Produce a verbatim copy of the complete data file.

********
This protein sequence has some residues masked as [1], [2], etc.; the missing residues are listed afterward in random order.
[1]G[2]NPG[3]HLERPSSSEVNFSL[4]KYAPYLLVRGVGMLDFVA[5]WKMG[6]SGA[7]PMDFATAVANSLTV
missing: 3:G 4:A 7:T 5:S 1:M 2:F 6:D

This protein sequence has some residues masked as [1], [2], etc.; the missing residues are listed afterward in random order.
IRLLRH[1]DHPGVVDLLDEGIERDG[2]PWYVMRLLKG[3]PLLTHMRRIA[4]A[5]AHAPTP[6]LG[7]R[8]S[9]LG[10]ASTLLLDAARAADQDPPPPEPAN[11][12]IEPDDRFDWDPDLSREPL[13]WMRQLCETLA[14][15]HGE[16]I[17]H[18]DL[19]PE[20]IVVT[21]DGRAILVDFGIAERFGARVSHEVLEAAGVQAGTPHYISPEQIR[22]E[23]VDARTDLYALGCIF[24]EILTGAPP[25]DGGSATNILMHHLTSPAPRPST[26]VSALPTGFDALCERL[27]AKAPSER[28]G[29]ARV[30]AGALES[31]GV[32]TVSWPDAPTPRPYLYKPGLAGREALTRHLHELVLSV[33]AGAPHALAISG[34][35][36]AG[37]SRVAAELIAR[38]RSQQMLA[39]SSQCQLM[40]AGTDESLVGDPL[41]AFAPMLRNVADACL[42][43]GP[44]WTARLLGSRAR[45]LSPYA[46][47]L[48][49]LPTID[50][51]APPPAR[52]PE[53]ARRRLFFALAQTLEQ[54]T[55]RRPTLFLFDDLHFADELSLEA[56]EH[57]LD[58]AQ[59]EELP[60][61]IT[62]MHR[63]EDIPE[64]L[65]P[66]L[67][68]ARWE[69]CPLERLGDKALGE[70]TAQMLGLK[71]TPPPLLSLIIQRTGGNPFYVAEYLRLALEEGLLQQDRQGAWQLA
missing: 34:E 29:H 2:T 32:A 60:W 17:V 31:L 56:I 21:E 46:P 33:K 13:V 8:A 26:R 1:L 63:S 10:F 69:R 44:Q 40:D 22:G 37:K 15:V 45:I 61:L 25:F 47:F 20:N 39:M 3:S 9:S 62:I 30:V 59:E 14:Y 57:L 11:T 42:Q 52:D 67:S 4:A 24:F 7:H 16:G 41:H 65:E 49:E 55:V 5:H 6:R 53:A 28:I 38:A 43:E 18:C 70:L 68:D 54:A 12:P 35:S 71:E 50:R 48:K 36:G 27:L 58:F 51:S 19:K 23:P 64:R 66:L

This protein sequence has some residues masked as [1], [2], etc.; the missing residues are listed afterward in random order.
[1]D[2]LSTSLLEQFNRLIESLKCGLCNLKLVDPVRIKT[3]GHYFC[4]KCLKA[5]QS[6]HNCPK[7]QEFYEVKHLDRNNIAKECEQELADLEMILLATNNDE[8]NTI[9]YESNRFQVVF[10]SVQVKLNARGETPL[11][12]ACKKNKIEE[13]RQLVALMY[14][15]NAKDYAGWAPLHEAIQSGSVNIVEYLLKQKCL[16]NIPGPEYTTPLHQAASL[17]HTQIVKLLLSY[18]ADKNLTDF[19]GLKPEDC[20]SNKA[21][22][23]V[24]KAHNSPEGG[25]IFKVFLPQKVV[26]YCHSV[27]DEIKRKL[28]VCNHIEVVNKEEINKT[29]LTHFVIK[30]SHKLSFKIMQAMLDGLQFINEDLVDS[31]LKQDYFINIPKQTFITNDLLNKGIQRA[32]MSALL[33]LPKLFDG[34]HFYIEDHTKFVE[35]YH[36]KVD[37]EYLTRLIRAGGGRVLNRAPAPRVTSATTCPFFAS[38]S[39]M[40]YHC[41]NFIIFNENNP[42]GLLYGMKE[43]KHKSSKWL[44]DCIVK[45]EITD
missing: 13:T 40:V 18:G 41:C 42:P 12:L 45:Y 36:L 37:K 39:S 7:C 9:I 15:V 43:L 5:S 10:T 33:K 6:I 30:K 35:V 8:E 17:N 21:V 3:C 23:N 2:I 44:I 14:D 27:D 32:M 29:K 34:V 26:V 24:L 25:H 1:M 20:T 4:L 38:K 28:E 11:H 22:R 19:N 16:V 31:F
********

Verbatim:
This protein sequence has some residues masked as [1], [2], etc.; the missing residues are listed afterward in random order.
[1]G[2]NPG[3]HLERPSSSEVNFSL[4]KYAPYLLVRGVGMLDFVA[5]WKMG[6]SGA[7]PMDFATAVANSLTV
missing: 3:G 4:A 7:T 5:S 1:M 2:F 6:D

This protein sequence has some residues masked as [1], [2], etc.; the missing residues are listed afterward in random order.
IRLLRH[1]DHPGVVDLLDEGIERDG[2]PWYVMRLLKG[3]PLLTHMRRIA[4]A[5]AHAPTP[6]LG[7]R[8]S[9]LG[10]ASTLLLDAARAADQDPPPPEPAN[11][12]IEPDDRFDWDPDLSREPL[13]WMRQLCETLA[14][15]HGE[16]I[17]H[18]DL[19]PE[20]IVVT[21]DGRAILVDFGIAERFGARVSHEVLEAAGVQAGTPHYISPEQIR[22]E[23]VDARTDLYALGCIF[24]EILTGAPP[25]DGGSATNILMHHLTSPAPRPST[26]VSALPTGFDALCERL[27]AKAPSER[28]G[29]ARV[30]AGALES[31]GV[32]TVSWPDAPTPRPYLYKPGLAGREALTRHLHELVLSV[33]AGAPHALAISG[34][35][36]AG[37]SRVAAELIAR[38]RSQQMLA[39]SSQCQLM[40]AGTDESLVGDPL[41]AFAPMLRNVADACL[42][43]GP[44]WTARLLGSRAR[45]LSPYA[46][47]L[48][49]LPTID[50][51]APPPAR[52]PE[53]ARRRLFFALAQTLEQ[54]T[55]RRPTLFLFDDLHFADELSLEA[56]EH[57]LD[58]AQ[59]EELP[60][61]IT[62]MHR[63]EDIPE[64]L[65]P[66]L[67][68]ARWE[69]CPLERLGDKALGE[70]TAQMLGLK[71]TPPPLLSLIIQRTGGNPFYVAEYLRLALEEGLLQQDRQGAWQLA
missing: 34:E 29:H 2:T 32:A 60:W 17:V 31:L 56:I 21:E 46:P 33:K 13:V 8:A 26:R 1:L 63:S 10:F 69:R 44:Q 40:D 22:G 37:K 15:V 45:I 61:L 25:F 47:F 20:N 39:M 3:S 9:S 62:I 30:V 59:E 14:Y 57:L 11:T 42:Q 52:D 67:S 4:A 24:F 7:H 16:G 41:H 65:E 49:E 55:V 5:H 6:R 53:A 28:I 38:A 43:E 18:C 70:L 68:D 54:A 12:P 35:S 71:E 50:R 48:K 36:G 27:L 58:F 51:S 19:K 23:P 64:R 66:L

This protein sequence has some residues masked as [1], [2], etc.; the missing residues are listed afterward in random order.
[1]D[2]LSTSLLEQFNRLIESLKCGLCNLKLVDPVRIKT[3]GHYFC[4]KCLKA[5]QS[6]HNCPK[7]QEFYEVKHLDRNNIAKECEQELADLEMILLATNNDE[8]NTI[9]YESNRFQVVF[10]SVQVKLNARGETPL[11][12]ACKKNKIEE[13]RQLVALMY[14][15]NAKDYAGWAPLHEAIQSGSVNIVEYLLKQKCL[16]NIPGPEYTTPLHQAASL[17]HTQIVKLLLSY[18]ADKNLTDF[19]GLKPEDC[20]SNKA[21][22][23]V[24]KAHNSPEGG[25]IFKVFLPQKVV[26]YCHSV[27]DEIKRKL[28]VCNHIEVVNKEEINKT[29]LTHFVIK[30]SHKLSFKIMQAMLDGLQFINEDLVDS[31]LKQDYFINIPKQTFITNDLLNKGIQRA[32]MSALL[33]LPKLFDG[34]HFYIEDHTKFVE[35]YH[36]KVD[37]EYLTRLIRAGGGRVLNRAPAPRVTSATTCPFFAS[38]S[39]M[40]YHC[41]NFIIFNENNP[42]GLLYGMKE[43]KHKSSKWL[44]DCIVK[45]EITD
missing: 13:T 40:V 18:G 41:C 42:P 12:L 45:Y 36:L 37:K 39:S 7:C 9:I 15:V 43:L 5:S 10:T 33:K 6:I 30:K 35:V 8:E 17:N 21:V 3:C 23:N 2:I 44:I 14:D 27:D 32:M 29:K 34:V 26:V 24:L 25:H 1:M 20:T 4:L 38:K 28:E 11:H 22:R 19:N 16:V 31:F